Drill the top center of the gourd with a 7/32″ (or smaller) bit. Use an awl to make an initial guide impression so that the drilled hole will be perfectly centered and the gourd will be less likely to crack.
It is better to make a hole a little smaller than the diameter of the stick where the top of the gourd will actually rest. The hole probably will enlarge slightly as you pull it on and off the stick while checking for fit. Use a small rattail file to carefully and gradually enlarge the hole through trial and error to its finished size. Never force the gourd, as it probably will crack.
The gourd may be left with its natural finish, but at this point, you may want to further decorate the gourd. You could:
- Boil it in Rit dye. (Over-cooking will cause the gourd to turn to mush, so don’t leave it in the dye too long.)
- Soak in pokeberry juice, or mullberry (with an acid mordant).
- Use leather dye, then apply a clear leather finish solution to impart a polish.
- Use shoe polish. When buffed, this gives a nice polished sheen.
- Use a wood burning tool to decorate with images.
- Paint the gourd with acrylic or oil paints.
- Polish it with beeswax.
- After I get the color I want, I like to finish it off with several coats of polyurethane to make it shine and be more durable.
The gourd can also be baked to darken the color and to give it a “brighter” sound. However, baking makes them brittle, which means they are more likely to crack, so if you choose to do this, it must be done SLOWLY and carefully.
- The hole must be drilled in the top of the gourd before baking.
- Set the gourd on a grill in the oven. If several are being prepared, space them so that air can move around them.
- Raise the temperature only to a maximum of 225-250 degrees until they begin to smell like roasting peanuts.
- Carefully monitor the gourds during heating and remove them when the desired color is achieved. Desirable colors range from light buckskin to dark brown. Keep in mind: the darker the color, the more brittle the gourd becomes.
Options to achieve an “antique” look:
- Stain white horsehair using strong tea or coffee.
- Stain the gourd with Old English brand dark furniture polish.
- Use dark red or yellow horsehair for the top tassel.
Traditionally the handle is beaded with small seed beads in a gourd stitch, also knows as peyote stitch, since this rattle is also used in Peyote ceremonies within the Native American Church. You can wrap the parts of the handle that aren’t beaded with leather, or leave the stick bare or stain it or carve it.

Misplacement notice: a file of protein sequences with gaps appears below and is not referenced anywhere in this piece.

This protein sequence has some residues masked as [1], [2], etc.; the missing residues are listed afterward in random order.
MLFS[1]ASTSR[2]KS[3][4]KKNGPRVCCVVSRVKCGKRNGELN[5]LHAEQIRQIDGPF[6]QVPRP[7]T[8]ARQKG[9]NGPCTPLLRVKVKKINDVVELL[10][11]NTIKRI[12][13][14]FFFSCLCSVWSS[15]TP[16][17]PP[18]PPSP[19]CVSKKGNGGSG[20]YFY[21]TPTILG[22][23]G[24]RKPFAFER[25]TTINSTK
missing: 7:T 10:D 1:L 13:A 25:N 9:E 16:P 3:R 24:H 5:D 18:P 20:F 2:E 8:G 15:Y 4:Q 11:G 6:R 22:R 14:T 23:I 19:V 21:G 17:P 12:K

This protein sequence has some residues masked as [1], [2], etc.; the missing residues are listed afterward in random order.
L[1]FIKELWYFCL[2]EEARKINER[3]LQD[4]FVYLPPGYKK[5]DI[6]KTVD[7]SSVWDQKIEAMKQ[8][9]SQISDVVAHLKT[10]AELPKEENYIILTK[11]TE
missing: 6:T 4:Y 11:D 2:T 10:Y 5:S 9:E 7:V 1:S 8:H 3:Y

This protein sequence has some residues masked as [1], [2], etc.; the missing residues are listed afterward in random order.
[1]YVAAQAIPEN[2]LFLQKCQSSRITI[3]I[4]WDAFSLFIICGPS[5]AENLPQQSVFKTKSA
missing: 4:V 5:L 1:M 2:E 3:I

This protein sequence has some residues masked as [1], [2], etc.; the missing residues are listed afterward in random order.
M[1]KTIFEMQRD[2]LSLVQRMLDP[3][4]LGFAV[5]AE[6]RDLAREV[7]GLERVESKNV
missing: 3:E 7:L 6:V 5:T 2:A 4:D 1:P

For the handle, a dowel makes a nice straight handle for easy beading. Or you can find your own branch or root, if you want to add some extra character. Traditionally, willow branches or cottonwood roots were used for the handle.
White buckskin is traditionally used to wrap the handle and to add long fringes on the bottom of the handle. Sometimes the fringes are twisted to give them a fancier look. You can add a few larger beads to the fringes, if you want.
A horse hair tassel is tied onto the top of the rattle where the stick comes out the top of the gourd. A couple inches of the stick are usually left sticking out of the top and beaded, and the horse hair tassel is tied to the tip.
Rattles can be filled with the traditional corn and bean mixture which produces a nice cadence. I use popcorn for the corn and dried beans of any kind. I try to mix bigger and smaller seeds for the best sound.
If you choose seed beads, the sound is softer and gentle, more like a swoosh, swoosh. Shells make a nice sound too, almost like bells tinkling. A couple tablespoons of clean sand added to corn and beans makes a nice woosh on the backbeat.
You can add a few small protection stones such as turquoise, or clear quartz crystal to repel negative energy. Each rattle I make is usually for a particular person, and I try to keep in mind what might be a powerful totem for that person or have meaning for them.
Before you seal it up, hold your hand over the bottom hole and shake it a few times to see how it sounds, and adjust as needed. You make need more seeds of a particular size or have too many and need to take some out. Be careful when you are gluing the handle not to get your seeds or stones stuck in the glue.
The top hole in the gourd should fit tightly around the handle. Secure it with some super glue or epoxy glue. The bottom hole in the gourd will probably be bigger than your handle. You can plug this with a tight fitting cork sealed with glue, then drill a hole through the cork to fit your handle, and then glue the handle into the cork.
If your handle fits tightly enough, you might just be able to fill the gap with glue. Some people use car bondo, but if you use that, be sure to do it in a well ventilated place, because it has toxic fumes.
Metal Shaker Rattles
In the old days, when people on the reservation didn’t have access to gourds, they made their rattles out of aluminum salt and pepper shakers or evaporated milk cans.
Most of the salt and pepper shakers on the market today are much too large for gourd rattles.
But replicas that are the right size are available, and are also popular. These are just like the old ones with screw-on lids, except there are no salt and pepper holes in them.
They are about 3″ tall and 2″ in diameter, which is the perfect size for gourd dance rattles.
The metal rattles are often preferred by Kiowa Gourd Clan members for Gourd Dances, because the Bell Gourd Rattles are also associated with the Native American Church’s Peyote Ceremonies, and not all native americans belong to that church.